Groin pain can reflect many different underlying conditions. First, there are many muscles involved in the stabilization and function of the hip joint. It is not at all unusual for one or more of those muscles to be pulled or strained, and this often manifests as groin pain. If you have been participating in any new activities lately, this may be causing your symptoms. The fact that stretching the area seems to increase the pain does suggest that this may be musculoskeletal issue. However, groin pain can also reflect an underlying issue with an internal organ. Kidney stones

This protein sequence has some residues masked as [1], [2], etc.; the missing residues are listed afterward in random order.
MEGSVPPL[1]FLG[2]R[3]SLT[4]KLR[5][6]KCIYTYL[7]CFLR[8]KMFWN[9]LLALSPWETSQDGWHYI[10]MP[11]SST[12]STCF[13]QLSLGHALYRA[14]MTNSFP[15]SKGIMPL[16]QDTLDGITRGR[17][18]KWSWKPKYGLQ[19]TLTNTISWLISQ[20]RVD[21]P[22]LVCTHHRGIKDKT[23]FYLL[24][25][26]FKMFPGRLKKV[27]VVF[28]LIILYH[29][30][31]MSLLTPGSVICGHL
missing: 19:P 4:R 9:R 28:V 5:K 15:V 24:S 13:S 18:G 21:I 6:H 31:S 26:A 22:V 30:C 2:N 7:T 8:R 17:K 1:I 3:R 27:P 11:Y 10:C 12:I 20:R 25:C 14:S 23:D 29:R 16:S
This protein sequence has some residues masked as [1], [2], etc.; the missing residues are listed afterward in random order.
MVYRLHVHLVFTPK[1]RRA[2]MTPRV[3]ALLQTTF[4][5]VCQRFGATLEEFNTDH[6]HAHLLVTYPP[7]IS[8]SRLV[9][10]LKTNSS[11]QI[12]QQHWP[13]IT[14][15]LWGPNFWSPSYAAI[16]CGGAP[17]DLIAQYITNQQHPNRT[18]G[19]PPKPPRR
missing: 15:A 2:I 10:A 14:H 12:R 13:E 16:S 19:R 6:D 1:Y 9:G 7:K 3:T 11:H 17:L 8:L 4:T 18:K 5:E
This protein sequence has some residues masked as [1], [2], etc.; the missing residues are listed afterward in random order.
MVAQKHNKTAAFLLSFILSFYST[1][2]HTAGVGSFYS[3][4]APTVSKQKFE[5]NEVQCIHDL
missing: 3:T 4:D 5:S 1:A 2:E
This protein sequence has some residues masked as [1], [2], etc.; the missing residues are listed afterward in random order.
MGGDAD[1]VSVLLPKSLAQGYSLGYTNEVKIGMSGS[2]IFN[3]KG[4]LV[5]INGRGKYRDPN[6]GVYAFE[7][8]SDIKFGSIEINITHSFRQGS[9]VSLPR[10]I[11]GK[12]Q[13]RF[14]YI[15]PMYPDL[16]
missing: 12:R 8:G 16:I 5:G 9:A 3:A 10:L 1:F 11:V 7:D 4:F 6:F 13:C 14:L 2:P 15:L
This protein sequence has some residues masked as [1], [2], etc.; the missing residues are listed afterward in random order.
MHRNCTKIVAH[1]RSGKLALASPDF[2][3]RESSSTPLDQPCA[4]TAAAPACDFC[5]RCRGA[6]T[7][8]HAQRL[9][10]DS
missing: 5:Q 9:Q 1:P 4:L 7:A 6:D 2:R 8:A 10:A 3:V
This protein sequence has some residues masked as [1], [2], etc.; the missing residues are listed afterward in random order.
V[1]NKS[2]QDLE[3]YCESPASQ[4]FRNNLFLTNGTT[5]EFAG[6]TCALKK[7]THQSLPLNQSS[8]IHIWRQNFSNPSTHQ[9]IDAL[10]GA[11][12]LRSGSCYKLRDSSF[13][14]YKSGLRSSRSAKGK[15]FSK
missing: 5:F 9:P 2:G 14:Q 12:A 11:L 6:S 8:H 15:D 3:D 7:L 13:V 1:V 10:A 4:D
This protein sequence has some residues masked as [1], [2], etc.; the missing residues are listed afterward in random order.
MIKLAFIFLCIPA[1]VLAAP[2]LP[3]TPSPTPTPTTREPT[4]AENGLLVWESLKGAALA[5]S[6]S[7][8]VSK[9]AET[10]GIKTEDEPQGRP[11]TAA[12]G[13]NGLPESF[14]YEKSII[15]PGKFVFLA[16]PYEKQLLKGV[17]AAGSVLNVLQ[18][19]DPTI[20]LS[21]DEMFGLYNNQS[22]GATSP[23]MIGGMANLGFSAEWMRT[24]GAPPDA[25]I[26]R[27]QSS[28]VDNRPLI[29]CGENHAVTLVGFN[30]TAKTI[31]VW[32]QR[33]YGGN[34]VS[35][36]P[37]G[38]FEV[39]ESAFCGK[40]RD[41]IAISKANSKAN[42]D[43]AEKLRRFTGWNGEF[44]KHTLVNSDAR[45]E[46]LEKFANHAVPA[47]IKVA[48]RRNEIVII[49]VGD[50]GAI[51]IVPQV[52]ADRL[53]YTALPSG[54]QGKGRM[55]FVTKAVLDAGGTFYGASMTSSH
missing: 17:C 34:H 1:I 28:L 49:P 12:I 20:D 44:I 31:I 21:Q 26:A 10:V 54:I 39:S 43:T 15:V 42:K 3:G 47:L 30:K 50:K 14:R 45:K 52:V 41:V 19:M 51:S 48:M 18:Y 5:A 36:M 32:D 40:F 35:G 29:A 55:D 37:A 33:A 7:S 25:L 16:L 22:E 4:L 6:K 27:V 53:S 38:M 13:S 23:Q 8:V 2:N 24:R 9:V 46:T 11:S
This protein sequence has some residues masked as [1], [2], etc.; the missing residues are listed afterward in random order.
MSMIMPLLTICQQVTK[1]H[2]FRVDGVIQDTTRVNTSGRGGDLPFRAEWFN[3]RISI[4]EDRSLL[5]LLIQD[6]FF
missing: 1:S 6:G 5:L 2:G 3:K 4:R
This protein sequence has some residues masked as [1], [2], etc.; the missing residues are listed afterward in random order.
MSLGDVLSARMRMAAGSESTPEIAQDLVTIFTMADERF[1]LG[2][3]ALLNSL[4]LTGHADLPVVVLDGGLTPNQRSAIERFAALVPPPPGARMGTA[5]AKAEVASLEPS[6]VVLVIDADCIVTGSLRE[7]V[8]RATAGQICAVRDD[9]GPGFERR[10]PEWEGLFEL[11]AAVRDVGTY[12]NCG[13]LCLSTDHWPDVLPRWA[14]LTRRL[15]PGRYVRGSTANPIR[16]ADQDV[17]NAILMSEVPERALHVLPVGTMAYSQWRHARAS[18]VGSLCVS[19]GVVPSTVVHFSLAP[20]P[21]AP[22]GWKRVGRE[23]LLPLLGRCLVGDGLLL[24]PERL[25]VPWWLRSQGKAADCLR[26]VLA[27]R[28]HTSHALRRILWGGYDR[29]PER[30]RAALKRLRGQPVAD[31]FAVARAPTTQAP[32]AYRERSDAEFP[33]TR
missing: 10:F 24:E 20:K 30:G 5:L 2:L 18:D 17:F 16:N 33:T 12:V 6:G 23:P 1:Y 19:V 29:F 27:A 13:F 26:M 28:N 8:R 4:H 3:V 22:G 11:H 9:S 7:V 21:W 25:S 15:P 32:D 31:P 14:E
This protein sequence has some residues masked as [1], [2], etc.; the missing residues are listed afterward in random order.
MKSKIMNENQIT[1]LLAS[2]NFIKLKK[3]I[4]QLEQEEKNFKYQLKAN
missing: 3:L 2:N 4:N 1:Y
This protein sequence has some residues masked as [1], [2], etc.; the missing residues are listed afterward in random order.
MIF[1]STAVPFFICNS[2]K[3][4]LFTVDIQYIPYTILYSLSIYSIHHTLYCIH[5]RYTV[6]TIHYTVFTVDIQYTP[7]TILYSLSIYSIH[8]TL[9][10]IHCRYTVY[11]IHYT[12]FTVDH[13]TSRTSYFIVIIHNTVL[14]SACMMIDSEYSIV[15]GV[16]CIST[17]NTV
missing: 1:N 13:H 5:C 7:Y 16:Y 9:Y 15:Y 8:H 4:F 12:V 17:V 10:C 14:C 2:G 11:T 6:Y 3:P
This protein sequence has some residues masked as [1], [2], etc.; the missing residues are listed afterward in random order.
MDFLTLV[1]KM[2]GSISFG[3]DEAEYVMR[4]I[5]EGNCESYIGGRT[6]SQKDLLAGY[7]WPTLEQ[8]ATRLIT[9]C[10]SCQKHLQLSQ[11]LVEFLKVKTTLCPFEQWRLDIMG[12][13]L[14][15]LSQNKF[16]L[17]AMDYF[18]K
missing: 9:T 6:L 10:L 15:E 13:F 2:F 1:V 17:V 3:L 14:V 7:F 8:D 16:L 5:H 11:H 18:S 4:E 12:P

can refer to the groin, and the 'coming and going' nature of the pain can be consistent with small stones being intermittently passed. In addition, inguinal hernias are fairly common, particularly in men, and they can also present with groin pain.
Overall, determining what is causing your symptoms is best handled by talking with your primary care physician
. He or she can go over your health history (have you had kidney stones before, for example), as well as discuss your current symptoms in more detail (when did they start, any other associated complaints?). A physical exam will also be very helpful in suggesting what may or may not be causing this.